Getting to the Root Cause of Sexual Assault

Mar 25, 2017 by

Getting to the Root Cause of Sexual Assault”

By Donna Garner


I find it interesting that this so-called earth-shattering report from the U. T. System that stole headlines by saying, “15% of undergraduate women said they had been raped since being enrolled” was actually done through an online survey completed by only 17.1% out of 45,000 UT students.

I have to wonder how truthful these college survey-takers were as they sat in their hidden cubicles filling out a survey. Were their allegations verified in any way with hard evidence by the U. T. study team? 

In fact, to be even more cynical, I have to wonder how many of these 17.1%  remember what happened in those so-called rapes when nearly all participants were so drunk that most cannot remember the details.

Because I believe in getting to the root causes of societal problems, I am wondering why the $1.7 Million U. T. study did not spend most of that money on trying to figure out how to stop the drunken orgies that nearly always accompany sexual assaults in university settings.  Drunkenness is a root cause and is present in nearly every Title IX incident.

What about spending our time and money to help teach young people to be accountable for their choices?  If those choices to get drunk are leading to sexual assault situations (and the research is clear that they do), then why not develop better programs and methods to counter those bad choices?  Why not help college students learn to participate in creative activities that are fun yet safe? 

I think I know why our society refuses to face the root cause of college rapes.  Because so many past-college-age adults drink heavily, they want to avoid feeling guilty and, therefore, refuse to tell college students not to get drunk. Adults need to be adults by example and lead young people to make good choices.

I remember so well when President Bill Clinton in the 1990’s made it his administration’s mission to tackle the cigarette epidemic in this country. They spent billions to expose the health dangers of tobacco and made enemies out of the tobacco industry when it hurt their profit margins. The positive result is that smoking has now been banned in most public places.

Why can we not do the same thing with alcohol? Are we afraid of “offending” the liquor industry which makes billions off the free-flowing alcohol used by college students?


If we truly care about these college students and the growing numbers of sexual assaults, our nation needs to point the finger at the real cause – the alcohol and drunkenness that lead to violence and shattered lives. 


Donna Garner




3.24.17 – Austin American Statesman


“UT survey details data on campus sexual assault, harassment, stalking”


By Brianna Stone – American-Statesman Staff


Excerpts from this article:


The $1.7 million study received responses from 7,684 UT students out of 45,000 invited to participate.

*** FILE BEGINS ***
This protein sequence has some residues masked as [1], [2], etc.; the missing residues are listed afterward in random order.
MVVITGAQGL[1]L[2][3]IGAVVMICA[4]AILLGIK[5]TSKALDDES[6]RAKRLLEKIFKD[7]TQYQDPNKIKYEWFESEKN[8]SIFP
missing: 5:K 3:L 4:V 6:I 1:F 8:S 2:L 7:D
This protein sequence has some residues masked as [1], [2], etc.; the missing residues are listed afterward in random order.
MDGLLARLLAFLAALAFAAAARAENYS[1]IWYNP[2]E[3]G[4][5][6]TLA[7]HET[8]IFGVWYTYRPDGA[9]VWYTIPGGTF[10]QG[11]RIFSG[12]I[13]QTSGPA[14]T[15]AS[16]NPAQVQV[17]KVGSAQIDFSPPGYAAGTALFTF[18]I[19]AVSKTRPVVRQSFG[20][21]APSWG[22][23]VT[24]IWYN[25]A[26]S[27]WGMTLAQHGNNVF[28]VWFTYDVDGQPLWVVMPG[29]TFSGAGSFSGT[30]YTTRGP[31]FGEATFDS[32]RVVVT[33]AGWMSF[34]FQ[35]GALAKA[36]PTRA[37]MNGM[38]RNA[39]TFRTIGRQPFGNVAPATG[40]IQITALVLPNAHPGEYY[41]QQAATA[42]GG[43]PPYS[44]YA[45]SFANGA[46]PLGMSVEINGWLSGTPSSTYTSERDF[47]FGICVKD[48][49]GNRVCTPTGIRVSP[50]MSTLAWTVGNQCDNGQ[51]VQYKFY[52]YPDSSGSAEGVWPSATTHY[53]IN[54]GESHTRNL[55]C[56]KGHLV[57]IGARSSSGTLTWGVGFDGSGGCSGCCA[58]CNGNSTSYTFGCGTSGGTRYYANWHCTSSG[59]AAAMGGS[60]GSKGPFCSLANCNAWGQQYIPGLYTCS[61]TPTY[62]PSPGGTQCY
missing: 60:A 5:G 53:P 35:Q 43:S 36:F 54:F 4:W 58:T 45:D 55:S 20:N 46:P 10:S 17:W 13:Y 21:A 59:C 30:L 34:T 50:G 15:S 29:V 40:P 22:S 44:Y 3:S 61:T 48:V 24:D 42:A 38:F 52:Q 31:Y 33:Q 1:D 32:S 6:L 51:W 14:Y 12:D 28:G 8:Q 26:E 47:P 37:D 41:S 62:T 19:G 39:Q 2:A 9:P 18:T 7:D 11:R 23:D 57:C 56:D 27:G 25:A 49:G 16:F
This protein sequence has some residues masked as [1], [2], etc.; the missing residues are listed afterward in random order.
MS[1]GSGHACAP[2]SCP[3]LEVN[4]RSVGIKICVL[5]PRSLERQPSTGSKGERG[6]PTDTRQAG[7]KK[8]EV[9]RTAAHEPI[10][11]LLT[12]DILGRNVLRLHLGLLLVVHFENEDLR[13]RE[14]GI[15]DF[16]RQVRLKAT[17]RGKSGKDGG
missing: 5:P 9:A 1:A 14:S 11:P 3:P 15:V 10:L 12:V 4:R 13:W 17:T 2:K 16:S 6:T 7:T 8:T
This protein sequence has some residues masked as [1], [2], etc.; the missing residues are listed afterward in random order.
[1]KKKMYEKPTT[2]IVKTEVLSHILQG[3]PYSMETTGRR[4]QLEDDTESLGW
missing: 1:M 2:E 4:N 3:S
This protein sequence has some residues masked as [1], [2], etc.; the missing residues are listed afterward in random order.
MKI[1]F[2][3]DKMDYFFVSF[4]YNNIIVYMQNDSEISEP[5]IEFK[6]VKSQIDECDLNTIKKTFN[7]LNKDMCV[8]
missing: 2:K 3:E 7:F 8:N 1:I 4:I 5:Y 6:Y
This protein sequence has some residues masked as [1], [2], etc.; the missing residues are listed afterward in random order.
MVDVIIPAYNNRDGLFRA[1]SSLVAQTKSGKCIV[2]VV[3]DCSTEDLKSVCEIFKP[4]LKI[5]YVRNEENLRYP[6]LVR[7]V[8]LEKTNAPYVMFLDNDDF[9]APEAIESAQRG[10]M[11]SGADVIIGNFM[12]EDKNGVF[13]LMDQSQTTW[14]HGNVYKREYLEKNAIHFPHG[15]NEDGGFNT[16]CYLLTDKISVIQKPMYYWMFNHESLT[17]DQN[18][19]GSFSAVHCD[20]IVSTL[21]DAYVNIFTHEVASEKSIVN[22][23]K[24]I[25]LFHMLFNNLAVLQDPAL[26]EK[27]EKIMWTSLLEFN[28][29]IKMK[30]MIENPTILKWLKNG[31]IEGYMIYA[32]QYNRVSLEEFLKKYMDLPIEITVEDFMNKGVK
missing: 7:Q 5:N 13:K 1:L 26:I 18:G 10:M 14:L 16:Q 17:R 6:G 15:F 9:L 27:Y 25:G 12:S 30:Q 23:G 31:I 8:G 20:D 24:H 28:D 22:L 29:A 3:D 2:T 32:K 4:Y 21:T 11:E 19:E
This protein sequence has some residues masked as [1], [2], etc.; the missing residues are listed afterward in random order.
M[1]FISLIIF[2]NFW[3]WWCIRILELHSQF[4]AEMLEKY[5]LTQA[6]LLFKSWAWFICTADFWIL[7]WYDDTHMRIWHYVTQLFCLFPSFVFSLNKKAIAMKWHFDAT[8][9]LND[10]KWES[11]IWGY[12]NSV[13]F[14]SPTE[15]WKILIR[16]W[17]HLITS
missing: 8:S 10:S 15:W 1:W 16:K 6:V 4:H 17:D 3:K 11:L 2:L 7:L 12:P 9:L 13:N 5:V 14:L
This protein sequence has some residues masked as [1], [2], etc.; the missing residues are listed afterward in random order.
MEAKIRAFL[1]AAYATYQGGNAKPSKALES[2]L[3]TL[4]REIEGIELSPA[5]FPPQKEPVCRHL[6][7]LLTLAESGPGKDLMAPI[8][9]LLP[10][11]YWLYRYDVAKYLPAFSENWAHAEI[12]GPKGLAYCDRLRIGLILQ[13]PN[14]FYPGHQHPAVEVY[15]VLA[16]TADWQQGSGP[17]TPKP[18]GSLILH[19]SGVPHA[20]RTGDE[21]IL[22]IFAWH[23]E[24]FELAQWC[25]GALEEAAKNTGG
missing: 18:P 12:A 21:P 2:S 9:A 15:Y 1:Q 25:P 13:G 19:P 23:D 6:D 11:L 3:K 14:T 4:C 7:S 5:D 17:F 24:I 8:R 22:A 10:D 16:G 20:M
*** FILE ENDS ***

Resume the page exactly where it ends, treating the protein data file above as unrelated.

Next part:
The surveyed students answered questions anonymously and voluntarily online.


…The University of Texas has released the results of a survey on sexual violence and misconduct in which 15 percent of undergraduate women said they had been raped since being enrolled.


…The report also found that among undergraduate women at UT, 28 percent said they were the victims of unwanted sexual touching and 12 percent said they experienced an attempted rape since being enrolled.


According to the report, most students had never told anyone about the incidents they experienced before taking the survey and out of the ones who did share their incident, only 6 percent told someone from university services.


…The $1.7 million study, funded by the Board of Regents, began in May 2015 and received responses from 7,684 UT students out of a total of 45,000 invited to participate, producing a response rate of about 17.1 percent. This survey is part of a larger study that includes data on sexual harassment; stalking; dating and domestic violence; and unwanted sexual contact — across all 13 University of Texas System institutions.


The surveyed students answered a series of questions anonymously online.




The University of Texas survey about sexual violence and misconduct at its Austin campus found:


  • 83% of student sexual harassment perpetrators were male.
  • 81% of faculty/staff sexual harassment perpetrators were male.
  • 22% of female undergraduates experienced stalking.
  • 30% of female graduate/professional students experienced sexist gender harassment by faculty or staff.
  • 68% didn’t tell anyone about incidents of sexual violence or misconduct before the survey.
  • 6% told someone affiliated with the university.




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1 Comment

  1. I put as much stock in this survey as I do being told the Common Core was created by the states. It is becoming cool to be a rape victim today and we all know how young folks want to be cool. I also agree they should spend time and money trying to reduce the ability for these unsupervised kids to get drunk as often as they do instead of studying. I am told by many college students I speak to that cheating is rampant not only in high school but in college as well. So this way they party, not study and get passing grades.